is provided by the Small Business Counseling class, in which students provide consulting services to small businesses. Marketing classes work with real businesses on developing marketing techniques such as direct marketing, marketing research, and advertising. Many other classes use real-world cases and applications in the classroom. Upon graduation, Monfort students have worked with real businesses and have gained professional experience.

Process Management The main learning-centered processes such as curriculum and assessment are managed internally within the College through a variety of committees. As a member of the wider university, the College partners with other colleges and departments at the University of Northern Colorado for many support processes, such as facilities, library support, admissions, and career services. The student-centered processes briefly outlined above yield outstanding results. In 2004, when the Monfort College of Business received the Baldrige Award, its senior students scored in the top 10 percentile of business students nationally on the ETS Business Major Field Exam. Showing commitment to continuous improvement, seniors have scored in the top 5 percentile three of the last five years, with the other two years at the 10 percentile level. ETS only reports at the 5 percentile increments, making 95 percentile the highest score that can be attained. Student satisfaction scores on national benchmarking surveys continue to be in the top 10%. Additionally, students’ response to the question of whether they would recommend the Monfort College of Business to a friend is also in the top 10% nationally.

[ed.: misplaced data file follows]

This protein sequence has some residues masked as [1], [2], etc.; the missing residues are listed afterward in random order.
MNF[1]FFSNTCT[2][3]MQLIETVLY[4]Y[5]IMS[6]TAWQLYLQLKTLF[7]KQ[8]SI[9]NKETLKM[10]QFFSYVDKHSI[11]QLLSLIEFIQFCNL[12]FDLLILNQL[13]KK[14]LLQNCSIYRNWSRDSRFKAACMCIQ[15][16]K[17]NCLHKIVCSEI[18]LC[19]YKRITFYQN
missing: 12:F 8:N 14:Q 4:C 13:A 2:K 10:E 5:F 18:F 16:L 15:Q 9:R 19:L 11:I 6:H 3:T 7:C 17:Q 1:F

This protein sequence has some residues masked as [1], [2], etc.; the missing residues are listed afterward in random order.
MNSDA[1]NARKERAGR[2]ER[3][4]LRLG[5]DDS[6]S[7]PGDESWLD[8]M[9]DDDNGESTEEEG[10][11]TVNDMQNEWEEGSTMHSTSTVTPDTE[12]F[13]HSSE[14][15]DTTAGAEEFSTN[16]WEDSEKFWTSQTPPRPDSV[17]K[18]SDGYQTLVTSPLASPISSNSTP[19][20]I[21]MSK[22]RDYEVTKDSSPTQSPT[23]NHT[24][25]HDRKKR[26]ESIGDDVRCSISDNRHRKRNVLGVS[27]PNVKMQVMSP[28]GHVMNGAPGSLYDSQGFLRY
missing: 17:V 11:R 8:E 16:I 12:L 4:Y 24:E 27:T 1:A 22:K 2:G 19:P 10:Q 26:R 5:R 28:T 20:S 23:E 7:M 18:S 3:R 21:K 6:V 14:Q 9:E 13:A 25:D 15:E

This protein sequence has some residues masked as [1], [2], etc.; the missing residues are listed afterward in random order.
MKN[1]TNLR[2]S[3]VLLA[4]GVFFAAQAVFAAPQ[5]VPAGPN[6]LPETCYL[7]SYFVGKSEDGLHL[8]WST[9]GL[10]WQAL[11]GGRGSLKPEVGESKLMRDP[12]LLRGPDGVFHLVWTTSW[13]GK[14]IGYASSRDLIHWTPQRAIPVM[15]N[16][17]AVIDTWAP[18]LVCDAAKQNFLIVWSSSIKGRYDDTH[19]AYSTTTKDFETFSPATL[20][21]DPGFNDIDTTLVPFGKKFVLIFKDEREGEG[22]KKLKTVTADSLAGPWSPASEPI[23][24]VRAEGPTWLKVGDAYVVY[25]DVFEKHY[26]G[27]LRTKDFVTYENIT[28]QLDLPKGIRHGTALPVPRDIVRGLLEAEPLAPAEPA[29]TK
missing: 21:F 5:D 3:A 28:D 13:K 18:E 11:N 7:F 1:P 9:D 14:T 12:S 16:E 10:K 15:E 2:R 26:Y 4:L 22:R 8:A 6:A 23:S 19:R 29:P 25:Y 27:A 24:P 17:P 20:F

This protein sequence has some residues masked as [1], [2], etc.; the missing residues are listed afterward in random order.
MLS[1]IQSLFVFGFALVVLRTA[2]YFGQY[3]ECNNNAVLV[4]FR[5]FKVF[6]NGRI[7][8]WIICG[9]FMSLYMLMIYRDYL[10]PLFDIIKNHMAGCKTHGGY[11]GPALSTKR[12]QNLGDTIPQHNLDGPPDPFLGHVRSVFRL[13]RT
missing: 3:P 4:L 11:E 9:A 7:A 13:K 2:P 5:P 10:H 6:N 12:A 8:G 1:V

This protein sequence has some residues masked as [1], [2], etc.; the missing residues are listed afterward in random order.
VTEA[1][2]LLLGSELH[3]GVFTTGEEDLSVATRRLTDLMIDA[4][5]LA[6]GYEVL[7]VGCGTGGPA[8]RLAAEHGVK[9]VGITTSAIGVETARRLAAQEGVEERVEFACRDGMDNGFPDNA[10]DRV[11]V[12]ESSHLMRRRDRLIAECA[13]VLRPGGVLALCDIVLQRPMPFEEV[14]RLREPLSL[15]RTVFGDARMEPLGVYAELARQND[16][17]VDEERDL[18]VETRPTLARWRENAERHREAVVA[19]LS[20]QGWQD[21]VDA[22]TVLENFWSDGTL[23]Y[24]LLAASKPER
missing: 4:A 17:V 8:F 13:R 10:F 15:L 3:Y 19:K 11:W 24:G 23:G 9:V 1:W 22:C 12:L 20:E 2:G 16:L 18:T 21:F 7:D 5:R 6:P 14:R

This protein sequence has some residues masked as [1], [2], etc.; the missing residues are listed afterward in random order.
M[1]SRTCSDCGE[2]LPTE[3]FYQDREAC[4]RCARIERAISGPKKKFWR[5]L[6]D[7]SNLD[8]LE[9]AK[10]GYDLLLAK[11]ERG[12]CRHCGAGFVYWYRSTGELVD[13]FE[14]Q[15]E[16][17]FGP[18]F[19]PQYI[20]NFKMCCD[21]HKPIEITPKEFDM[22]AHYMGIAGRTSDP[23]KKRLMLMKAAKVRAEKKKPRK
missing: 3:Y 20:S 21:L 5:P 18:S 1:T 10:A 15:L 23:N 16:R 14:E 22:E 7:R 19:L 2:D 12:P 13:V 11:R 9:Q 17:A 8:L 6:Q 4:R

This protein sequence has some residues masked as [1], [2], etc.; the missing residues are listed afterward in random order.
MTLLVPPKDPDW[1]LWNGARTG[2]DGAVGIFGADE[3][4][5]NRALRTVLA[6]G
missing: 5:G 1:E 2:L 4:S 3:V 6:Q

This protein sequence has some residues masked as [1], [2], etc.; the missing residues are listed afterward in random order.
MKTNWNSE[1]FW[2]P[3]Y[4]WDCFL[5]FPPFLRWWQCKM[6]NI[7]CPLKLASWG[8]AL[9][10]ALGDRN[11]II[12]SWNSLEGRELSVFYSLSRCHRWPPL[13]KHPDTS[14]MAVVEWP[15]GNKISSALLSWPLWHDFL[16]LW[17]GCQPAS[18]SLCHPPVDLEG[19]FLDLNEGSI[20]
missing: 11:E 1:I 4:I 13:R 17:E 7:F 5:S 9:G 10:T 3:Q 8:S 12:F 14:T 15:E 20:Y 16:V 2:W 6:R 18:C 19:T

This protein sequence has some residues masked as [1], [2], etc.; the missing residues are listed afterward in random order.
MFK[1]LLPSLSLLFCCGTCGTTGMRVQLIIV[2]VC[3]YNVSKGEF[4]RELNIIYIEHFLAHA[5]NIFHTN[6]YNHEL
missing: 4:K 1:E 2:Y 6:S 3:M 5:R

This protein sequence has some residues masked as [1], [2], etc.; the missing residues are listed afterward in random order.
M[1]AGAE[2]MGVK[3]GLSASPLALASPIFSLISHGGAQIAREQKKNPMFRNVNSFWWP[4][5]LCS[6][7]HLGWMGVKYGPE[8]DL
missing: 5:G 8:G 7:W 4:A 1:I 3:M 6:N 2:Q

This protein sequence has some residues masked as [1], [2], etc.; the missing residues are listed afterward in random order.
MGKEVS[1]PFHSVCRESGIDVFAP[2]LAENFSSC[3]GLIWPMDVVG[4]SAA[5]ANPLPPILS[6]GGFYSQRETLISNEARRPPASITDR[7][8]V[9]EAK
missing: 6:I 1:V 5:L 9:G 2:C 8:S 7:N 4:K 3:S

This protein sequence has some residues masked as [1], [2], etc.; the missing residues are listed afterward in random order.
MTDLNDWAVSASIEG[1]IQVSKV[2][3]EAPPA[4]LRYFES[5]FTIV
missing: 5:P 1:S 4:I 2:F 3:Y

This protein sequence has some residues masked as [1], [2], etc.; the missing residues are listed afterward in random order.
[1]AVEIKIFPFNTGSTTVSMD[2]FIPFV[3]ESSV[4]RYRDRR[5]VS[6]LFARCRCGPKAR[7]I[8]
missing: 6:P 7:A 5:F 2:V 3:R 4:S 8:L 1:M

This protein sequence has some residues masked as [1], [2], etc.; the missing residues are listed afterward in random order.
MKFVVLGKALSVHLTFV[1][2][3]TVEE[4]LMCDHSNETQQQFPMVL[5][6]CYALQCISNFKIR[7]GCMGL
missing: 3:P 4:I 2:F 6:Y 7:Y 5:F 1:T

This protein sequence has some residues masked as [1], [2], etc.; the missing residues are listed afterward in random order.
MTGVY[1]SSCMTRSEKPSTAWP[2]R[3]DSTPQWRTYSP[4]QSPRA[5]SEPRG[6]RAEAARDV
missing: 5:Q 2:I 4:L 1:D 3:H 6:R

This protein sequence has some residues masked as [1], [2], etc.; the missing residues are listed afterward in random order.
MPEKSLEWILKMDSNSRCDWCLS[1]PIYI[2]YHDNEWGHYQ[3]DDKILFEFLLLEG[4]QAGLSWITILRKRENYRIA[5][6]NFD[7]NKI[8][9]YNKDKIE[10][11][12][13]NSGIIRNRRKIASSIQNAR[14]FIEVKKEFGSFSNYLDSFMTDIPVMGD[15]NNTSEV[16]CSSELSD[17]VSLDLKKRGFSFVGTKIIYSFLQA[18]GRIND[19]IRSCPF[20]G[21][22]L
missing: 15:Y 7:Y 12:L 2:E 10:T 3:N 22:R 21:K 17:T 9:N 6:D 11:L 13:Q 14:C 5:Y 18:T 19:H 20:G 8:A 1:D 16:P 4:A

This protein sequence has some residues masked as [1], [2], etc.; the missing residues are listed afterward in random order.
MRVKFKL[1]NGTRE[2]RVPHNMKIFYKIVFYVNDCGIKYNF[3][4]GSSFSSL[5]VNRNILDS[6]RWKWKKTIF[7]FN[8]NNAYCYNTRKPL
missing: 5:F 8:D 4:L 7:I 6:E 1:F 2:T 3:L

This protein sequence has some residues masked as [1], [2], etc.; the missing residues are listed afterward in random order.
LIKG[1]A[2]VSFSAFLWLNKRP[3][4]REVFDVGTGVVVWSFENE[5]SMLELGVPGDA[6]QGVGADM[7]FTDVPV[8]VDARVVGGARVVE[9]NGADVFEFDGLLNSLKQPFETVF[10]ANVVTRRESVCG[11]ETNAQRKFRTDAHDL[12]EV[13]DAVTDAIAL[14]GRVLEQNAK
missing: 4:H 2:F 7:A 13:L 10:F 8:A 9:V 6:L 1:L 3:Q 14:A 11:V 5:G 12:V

» The Monfort College of Business’ studentcentered focus, the commitment to a resultsdriven benchmarking and assessment strategy, and fact-based decision making leads to its great results. «